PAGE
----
But amid all this gloom there is a remarkable ray of light: the children. Their energy, resourcefulness and positive attitude is something to behold. You cannot help but be impressed by their determination to escape the poverty trap and make their lives a success.

Many of the children are trilingual: Russian is their first language, then Latvian, and their English ranges from basic to fluent. Ethnic Russians form around 30pc of the population of Latvia, a legacy of the many years of Soviet occupation, and they make up most of the poorest section of the society.

“In the past we have invested into the adults of the families but we hit a brick wall with some people,” says Derek. “We have found that by investing in the children and young people you get a better response.”

Alcoholism forms a large part of the problem with the older generation and when you see the conditions people live in, it is not hard to see why so many seek solace in the bottle.

“Vodka is cheaper than bottled water,” he explains, “and when you sit with a mum and three kids in those rooms and it's -20C, and there's no heat and it's damp and there's no food, and she can get hold of a bottle of vodka for 20p, you can understand why she does it. I don't agree with it but she gets out of her head for a half a day and you can understand why.”

It is sad but true to say that many of these children's parents seem to be beyond turning around: their lives are too far down a very bleak road. But their children are at a crossroads, on the cusp of adulthood. There is hope here. To see them out in the evening at a restaurant (when they visit Riga Derek and his colleague Ian Dyble, who runs Help, pay for them to have a meal out) they look pretty much like any kids; a little pale and malnourished, perhaps, but well turned out, with pride in their appearance. And then you see them the next day and notice that they're wearing the same clothes… and then you go back to their homes, to see where they come from, and see their true situation.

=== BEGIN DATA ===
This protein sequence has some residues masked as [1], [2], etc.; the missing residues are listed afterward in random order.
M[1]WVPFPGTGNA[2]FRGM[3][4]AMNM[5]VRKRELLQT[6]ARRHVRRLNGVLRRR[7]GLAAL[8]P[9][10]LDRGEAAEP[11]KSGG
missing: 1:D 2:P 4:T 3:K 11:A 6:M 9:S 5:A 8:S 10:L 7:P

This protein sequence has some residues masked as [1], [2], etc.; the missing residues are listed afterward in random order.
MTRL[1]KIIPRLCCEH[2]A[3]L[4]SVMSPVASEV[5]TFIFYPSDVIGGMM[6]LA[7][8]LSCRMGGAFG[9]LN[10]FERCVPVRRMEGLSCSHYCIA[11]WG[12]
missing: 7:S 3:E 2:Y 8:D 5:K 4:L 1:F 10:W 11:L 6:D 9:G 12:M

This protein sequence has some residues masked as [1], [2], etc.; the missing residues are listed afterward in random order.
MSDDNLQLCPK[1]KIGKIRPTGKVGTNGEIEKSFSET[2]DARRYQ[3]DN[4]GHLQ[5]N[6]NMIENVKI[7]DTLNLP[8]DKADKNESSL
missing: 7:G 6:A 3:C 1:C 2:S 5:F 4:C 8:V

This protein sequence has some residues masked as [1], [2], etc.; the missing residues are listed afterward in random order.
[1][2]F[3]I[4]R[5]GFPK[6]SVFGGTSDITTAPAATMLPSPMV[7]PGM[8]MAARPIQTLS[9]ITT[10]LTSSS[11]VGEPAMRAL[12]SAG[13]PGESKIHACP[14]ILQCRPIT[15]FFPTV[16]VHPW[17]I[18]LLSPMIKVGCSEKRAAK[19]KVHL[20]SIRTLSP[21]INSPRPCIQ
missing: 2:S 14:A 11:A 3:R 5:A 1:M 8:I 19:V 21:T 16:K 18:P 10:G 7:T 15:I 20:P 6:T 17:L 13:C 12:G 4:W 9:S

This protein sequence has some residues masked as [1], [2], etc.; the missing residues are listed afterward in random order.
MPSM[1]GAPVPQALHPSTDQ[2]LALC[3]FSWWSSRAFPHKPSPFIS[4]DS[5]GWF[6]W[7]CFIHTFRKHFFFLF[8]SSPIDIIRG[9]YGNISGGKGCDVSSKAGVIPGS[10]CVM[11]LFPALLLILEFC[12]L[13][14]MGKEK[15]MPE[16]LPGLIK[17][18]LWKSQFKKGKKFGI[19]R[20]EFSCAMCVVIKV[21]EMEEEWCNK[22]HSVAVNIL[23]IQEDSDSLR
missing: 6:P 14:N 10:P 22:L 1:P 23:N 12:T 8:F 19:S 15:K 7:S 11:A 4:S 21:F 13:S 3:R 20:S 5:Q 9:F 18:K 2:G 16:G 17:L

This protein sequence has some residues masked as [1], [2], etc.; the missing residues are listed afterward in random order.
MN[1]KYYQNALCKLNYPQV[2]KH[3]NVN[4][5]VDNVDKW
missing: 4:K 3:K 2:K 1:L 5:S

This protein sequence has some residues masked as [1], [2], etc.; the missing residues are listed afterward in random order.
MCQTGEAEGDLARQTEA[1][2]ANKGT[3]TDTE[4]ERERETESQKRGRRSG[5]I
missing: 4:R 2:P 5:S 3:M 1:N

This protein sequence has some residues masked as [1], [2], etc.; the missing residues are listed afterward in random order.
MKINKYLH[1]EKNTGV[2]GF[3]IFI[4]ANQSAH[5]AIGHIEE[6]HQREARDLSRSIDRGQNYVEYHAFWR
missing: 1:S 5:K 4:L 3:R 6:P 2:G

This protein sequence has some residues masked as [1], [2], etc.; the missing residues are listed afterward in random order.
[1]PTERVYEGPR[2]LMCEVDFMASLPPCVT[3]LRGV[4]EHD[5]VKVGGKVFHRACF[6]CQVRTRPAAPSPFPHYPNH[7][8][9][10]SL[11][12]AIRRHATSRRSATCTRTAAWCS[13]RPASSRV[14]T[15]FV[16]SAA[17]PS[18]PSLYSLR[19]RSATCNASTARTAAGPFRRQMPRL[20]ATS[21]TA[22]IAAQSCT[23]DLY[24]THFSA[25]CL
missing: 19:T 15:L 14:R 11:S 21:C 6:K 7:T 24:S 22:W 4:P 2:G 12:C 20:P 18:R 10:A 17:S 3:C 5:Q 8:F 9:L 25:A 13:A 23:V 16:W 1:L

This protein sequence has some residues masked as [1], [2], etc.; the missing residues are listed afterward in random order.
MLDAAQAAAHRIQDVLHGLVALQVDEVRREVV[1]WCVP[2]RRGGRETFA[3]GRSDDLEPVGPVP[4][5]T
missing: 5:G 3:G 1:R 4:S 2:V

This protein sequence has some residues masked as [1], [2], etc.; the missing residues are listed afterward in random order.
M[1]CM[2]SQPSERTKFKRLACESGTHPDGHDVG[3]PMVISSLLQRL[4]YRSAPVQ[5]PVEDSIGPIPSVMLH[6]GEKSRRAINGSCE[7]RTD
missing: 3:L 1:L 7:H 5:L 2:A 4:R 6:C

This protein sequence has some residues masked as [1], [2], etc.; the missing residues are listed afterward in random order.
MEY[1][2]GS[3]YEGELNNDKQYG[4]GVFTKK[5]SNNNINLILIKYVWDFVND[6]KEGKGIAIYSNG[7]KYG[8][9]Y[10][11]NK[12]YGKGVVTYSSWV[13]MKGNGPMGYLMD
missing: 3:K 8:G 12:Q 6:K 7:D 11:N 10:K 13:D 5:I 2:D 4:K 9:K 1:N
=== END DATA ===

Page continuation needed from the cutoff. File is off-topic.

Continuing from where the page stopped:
Seventeen-year-old Jenya Kuznecova lives in “social housing”, which perhaps sounds grander than it is, as if it would be hygienic and sanitary at least. Hope for Latvia has supported her throughout her childhood and teenage years. We travel to her home in Bolderaja, in a grim apartment block like the one mentioned earlier, in a dead-end estate beside a factory that incessantly pumps dark grey smoke into the cold sky. We walk up the half-dozen dark flights of steps, down the unlit corridor and knock on a door.

Jenya's grandmother answers, a little babushka in a headscarf, chattering away in Russian. Jenya is out at the moment but will be back soon, she says, so we pile into the tiny flat, sitting on the beds and chairs, and her grandmother jabbers away cheerily and gesticulates. Hope for Latvia's new social worker Inete Ginko translates for us, converting half a minute of rapid Russian into half a dozen words of English. “She says she is proud of Jenya… She says she works hard at school.”

Although it is a tiny space to live in, unlike many others this flat is clean and smells fresh. With £300 from Hope for Latvia, Jenya has redecorated the room. There is clean lino on the floor, floral wallpaper, a desk in the corner where Jenya does her homework. Her bed is in the far corner, her grandmother's bed in the middle, and there is another single mattress where her mother sleeps when she's around and not drinking. Her uncle also stays there. As with so many of these families, the father is nowhere to be seen. For Jenya, as with many of the other boys and girls over the years, Derek and Ian have become father figures instead.

We travel to another flat in Bolderaja, this time within a decaying wooden house rather than a concrete high-rise. This is where Olesja Protasa lives with her parents, her sister Katja and Katja's two-year-old son Daniel.

The lights are off, gloom and staleness hang in the air. The father works sometimes, as a mechanic, but when he has money he drinks. He is working at the moment but not being paid. Derek comments dryly that he hasn't seen him looking so healthy in a long time.

Wherever we went the story was much the same: the parents sitting at home day by day, the dank flat lit only by the flickering blue glow of the television.